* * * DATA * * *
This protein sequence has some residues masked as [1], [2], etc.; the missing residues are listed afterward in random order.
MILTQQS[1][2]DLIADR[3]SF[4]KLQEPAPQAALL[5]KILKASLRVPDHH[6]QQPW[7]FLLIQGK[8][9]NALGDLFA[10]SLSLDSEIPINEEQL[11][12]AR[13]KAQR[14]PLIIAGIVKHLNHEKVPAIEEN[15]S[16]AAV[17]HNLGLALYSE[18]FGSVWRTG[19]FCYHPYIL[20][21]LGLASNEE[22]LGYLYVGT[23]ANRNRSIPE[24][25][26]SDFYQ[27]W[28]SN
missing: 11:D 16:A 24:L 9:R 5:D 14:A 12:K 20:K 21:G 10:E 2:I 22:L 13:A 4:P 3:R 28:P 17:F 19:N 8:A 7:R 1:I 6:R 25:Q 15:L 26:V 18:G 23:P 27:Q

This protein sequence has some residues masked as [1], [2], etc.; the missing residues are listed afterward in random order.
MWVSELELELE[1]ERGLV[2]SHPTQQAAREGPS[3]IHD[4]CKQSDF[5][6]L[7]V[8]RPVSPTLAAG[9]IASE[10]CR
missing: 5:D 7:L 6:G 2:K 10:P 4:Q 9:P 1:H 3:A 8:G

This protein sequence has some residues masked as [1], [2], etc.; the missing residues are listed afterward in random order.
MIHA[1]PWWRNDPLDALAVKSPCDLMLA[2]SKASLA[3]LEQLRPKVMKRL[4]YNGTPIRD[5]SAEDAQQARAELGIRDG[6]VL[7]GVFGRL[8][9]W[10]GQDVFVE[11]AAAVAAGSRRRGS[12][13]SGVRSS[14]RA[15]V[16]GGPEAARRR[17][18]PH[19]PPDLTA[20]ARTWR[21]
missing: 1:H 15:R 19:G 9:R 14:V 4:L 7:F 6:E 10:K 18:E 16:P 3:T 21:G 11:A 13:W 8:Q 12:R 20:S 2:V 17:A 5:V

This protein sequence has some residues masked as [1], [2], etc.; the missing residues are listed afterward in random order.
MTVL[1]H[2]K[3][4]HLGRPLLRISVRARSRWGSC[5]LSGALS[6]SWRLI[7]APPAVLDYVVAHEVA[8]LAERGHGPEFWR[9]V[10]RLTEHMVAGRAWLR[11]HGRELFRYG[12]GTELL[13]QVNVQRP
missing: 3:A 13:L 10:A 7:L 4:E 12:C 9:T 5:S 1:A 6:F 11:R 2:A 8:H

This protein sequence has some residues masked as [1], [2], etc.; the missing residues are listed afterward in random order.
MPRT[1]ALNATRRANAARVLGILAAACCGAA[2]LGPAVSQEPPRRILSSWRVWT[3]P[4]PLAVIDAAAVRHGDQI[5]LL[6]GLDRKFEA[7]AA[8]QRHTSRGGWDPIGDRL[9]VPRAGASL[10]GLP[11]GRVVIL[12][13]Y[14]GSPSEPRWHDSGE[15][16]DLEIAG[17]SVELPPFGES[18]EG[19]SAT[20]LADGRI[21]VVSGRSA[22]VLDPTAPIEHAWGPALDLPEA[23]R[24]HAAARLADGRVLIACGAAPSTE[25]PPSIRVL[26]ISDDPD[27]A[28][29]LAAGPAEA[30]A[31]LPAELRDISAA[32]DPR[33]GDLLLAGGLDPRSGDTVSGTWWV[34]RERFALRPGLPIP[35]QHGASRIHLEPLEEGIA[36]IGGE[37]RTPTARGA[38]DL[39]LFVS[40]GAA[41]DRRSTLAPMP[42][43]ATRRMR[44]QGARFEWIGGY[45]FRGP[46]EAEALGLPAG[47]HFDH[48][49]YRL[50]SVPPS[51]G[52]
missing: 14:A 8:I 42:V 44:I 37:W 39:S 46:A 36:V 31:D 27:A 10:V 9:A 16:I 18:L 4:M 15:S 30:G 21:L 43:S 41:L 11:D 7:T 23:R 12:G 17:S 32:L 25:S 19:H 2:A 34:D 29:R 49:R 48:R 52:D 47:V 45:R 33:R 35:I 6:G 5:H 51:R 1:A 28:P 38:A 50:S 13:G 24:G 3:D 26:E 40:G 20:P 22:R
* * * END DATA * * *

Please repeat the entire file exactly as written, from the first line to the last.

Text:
This protein sequence has some residues masked as [1], [2], etc.; the missing residues are listed afterward in random order.
MILTQQS[1][2]DLIADR[3]SF[4]KLQEPAPQAALL[5]KILKASLRVPDHH[6]QQPW[7]FLLIQGK[8][9]NALGDLFA[10]SLSLDSEIPINEEQL[11][12]AR[13]KAQR[14]PLIIAGIVKHLNHEKVPAIEEN[15]S[16]AAV[17]HNLGLALYSE[18]FGSVWRTG[19]FCYHPYIL[20][21]LGLASNEE[22]LGYLYVGT[23]ANRNRSIPE[24][25][26]SDFYQ[27]W[28]SN
missing: 11:D 16:A 24:L 9:R 5:D 14:A 12:K 20:K 21:G 10:E 2:I 22:L 13:A 4:P 3:R 28:P 17:F 19:N 8:A 7:R 1:I 6:R 25:Q 15:L 26:V 18:G 23:P 27:Q

This protein sequence has some residues masked as [1], [2], etc.; the missing residues are listed afterward in random order.
MWVSELELELE[1]ERGLV[2]SHPTQQAAREGPS[3]IHD[4]CKQSDF[5][6]L[7]V[8]RPVSPTLAAG[9]IASE[10]CR
missing: 5:D 7:L 6:G 2:K 10:P 4:Q 9:P 1:H 3:A 8:G

This protein sequence has some residues masked as [1], [2], etc.; the missing residues are listed afterward in random order.
MIHA[1]PWWRNDPLDALAVKSPCDLMLA[2]SKASLA[3]LEQLRPKVMKRL[4]YNGTPIRD[5]SAEDAQQARAELGIRDG[6]VL[7]GVFGRL[8][9]W[10]GQDVFVE[11]AAAVAAGSRRRGS[12][13]SGVRSS[14]RA[15]V[16]GGPEAARRR[17][18]PH[19]PPDLTA[20]ARTWR[21]
missing: 1:H 15:R 19:G 9:R 14:V 4:L 7:F 6:E 10:K 18:E 16:P 3:T 21:G 11:A 13:W 8:Q 12:R 20:S 2:V 17:A 5:V

This protein sequence has some residues masked as [1], [2], etc.; the missing residues are listed afterward in random order.
MTVL[1]H[2]K[3][4]HLGRPLLRISVRARSRWGSC[5]LSGALS[6]SWRLI[7]APPAVLDYVVAHEVA[8]LAERGHGPEFWR[9]V[10]RLTEHMVAGRAWLR[11]HGRELFRYG[12]GTELL[13]QVNVQRP
missing: 3:A 13:L 10:A 7:L 4:E 12:C 9:T 5:S 1:A 6:F 11:R 2:A 8:H

This protein sequence has some residues masked as [1], [2], etc.; the missing residues are listed afterward in random order.
MPRT[1]ALNATRRANAARVLGILAAACCGAA[2]LGPAVSQEPPRRILSSWRVWT[3]P[4]PLAVIDAAAVRHGDQI[5]LL[6]GLDRKFEA[7]AA[8]QRHTSRGGWDPIGDRL[9]VPRAGASL[10]GLP[11]GRVVIL[12][13]Y[14]GSPSEPRWHDSGE[15][16]DLEIAG[17]SVELPPFGES[18]EG[19]SAT[20]LADGRI[21]VVSGRSA[22]VLDPTAPIEHAWGPALDLPEA[23]R[24]HAAARLADGRVLIACGAAPSTE[25]PPSIRVL[26]ISDDPD[27]A[28][29]LAAGPAEA[30]A[31]LPAELRDISAA[32]DPR[33]GDLLLAGGLDPRSGDTVSGTWWV[34]RERFALRPGLPIP[35]QHGASRIHLEPLEEGIA[36]IGGE[37]RTPTARGA[38]DL[39]LFVS[40]GAA[41]DRRSTLAPMP[42][43]ATRRMR[44]QGARFEWIGGY[45]FRGP[46]EAEALGLPAG[47]HFDH[48][49]YRL[50]SVPPS[51]G[52]
missing: 14:A 8:I 42:V 44:I 37:W 39:S 46:A 36:V 31:D 27:A 10:V 9:A 16:I 18:L 4:M 15:S 30:G 21:L 43:S 41:L 11:D 7:T 23:R 12:G 17:S 32:L 25:S 19:H 2:A 34:D 29:R 49:R 48:R 52:D 47:V 45:R 33:R 35:I 6:G 5:H 51:R 1:A 28:P 38:A 50:S 13:G 24:G 3:D 26:E 40:G 20:P 22:R